net.wars: Wish list
by Wendy M Grossman | posted on 07 May 2010
It's 2am on election night, so of course no one can think about anything except the returns. Reported so far: 57 of 650 seats. Swing from Labour to Conservative: 4 percent.
The worst news of the night so far is that people have been turned away from polling stations because the queues couldn't be processed fast enough to get everyone through before the official closing time of 10pm. Creative poll workers locked the unvoted inside the station and let them vote. Uncreative ones sent them home, or tried to – I'm glad to see there were angry protests and, in some cases, sit-ins. Incredibly, some people couldn't vote because their stations ran out of ballot papers. In one area, hundreds of postal ballots are missing. It's an incredible shambles considering Britain's centuries of experience of running elections. Do not seize on this mess as an excuse to bring in electronic voting, something almost every IT security expert warns is a very bad idea. Print some more ballot papers, designate more polling stations, move election day to Saturday.
Reported: 69 Swing: 3.8 percent: Both Conservatives and LibDems have said they will scrap the ID card. Whether they'll follow through remains to be seen. My sense from interviews with Conservative spokespeople for articles in the last year is that they want to scrap large IT projects in favor of smaller, more manageable ones undertaken in partnership with private companies. That should spell death for the gigantic National Identity Register database and profound change for the future of NHS IT; hopefully smaller systems should give individuals more control. It does raise the question of handing over data to private
companies in, most likely, other countries. The way LibDem peers suddenly switched sides on the Digital Economy Act last month dinged our image of the LibDems as the most sensible on <i>net.wars</i> issues of all the parties. Whoever gets in, yes, please, scrap the National Identity Register and stick to small, locally grown IT projects that serve their users. That means us.
Reported: 82. Swing: 3.6 percent: Repeal the Digital Economy Act and take time out for a rethink and public debate. The copyright industries are not going to collapse without three-strikes and disconnection notices. Does the UK really want laws that France has rejected?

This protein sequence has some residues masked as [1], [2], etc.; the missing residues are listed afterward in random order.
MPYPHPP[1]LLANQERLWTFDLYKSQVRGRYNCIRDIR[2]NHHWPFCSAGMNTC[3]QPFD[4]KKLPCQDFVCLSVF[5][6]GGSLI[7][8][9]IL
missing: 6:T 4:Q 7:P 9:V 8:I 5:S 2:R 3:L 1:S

Reported: 104. Swing: 4.1 percent: Coincidentally, today I received today a letter "inviting" me to join a study on mobile phones and brain cancer; I would be required to answer periodic surveys about my phone use. The explanatory leaflet notes: "Imperial College will review your health directly through routine medical and other health-related records" using my NHS number, name, address, and date of birth – for the next 20 to 30 years. Excuse me? Why not ask me to report relevant health issues, and request more detailed access only if I report something relevant? This Labour government has fostered this attitude of We Will Have It All. I'd participate in the study if I could choose what health information I give; I'm not handing over untrammeled
right of access. New government: please cease to regard our health data as yours to hand over "for research purposes" to whomever you feel like.
Do not insult our intelligence and knowledge by claiming that anonymizing data protects our privacy; such data can often be very easily reidentified
Reported: 120. Swing: 3.9 percent: Reform libel law Create a public interest defense for scientific criticism, streamline the process, and lower costs for defendants. Re-allocate the burden of proof to the plaintiff. Stop hearing cases with little or no connection to the UK
Reported: 149. Swing: 4.3 percent: While you're reforming legal matters, require small claims court to hear cases in which photographers (and other freelances) pursue publishers who have infringed their copyright. Photographers say these courts typically kick such "specialist" cases up to higher levels, making it impracticably expensive to get paid.
Reported: 231. Swing: 4.8 percent: Any government that's been in power as long as Labour currently has is going to seem tired and in need of new ideas. But none of the complaints above – the massive growth in surveillance, the lack of regard for personal privacy, the sheer cluelessness about IT – knocked Labour down. Even lying about the war didn't do it. It was, as Clinton's campaign posted on its office walls, the economy. Stupid.
Reported: 327. Swing: 5 percent: Scrap ContactPoint, the (expensive, complicated) giant database intended to track children through their school days to adulthood – and, by the time they get there, most likely beyond. Expert reports the government commissioned and paid for advised against taking the risk of data breaches. Along with it modernize data protection instead of data retention.
Reported: 626. Swing: 5.3 percent: A hung Parliament (as opposed to hanging chad). Good. For the last 36 years Britain has been ruled by an uninterrupted elected dictatorship. It is about time the parties were forced to work together again. Is anyone seriously in doubt that the problems the country has are bigger than any one party's interests? Bring on proportional representation.
Like they have in Scotland.
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Wendy M. Grossman’s Web site has an extensive archive of her books, articles, and music, and an archive of all the earlier columns in this series. Readers are welcome to post here, at net.wars home, follow on Twitter or send email to netwars(at) skeptic.demon.co.uk (but please turn off HTML).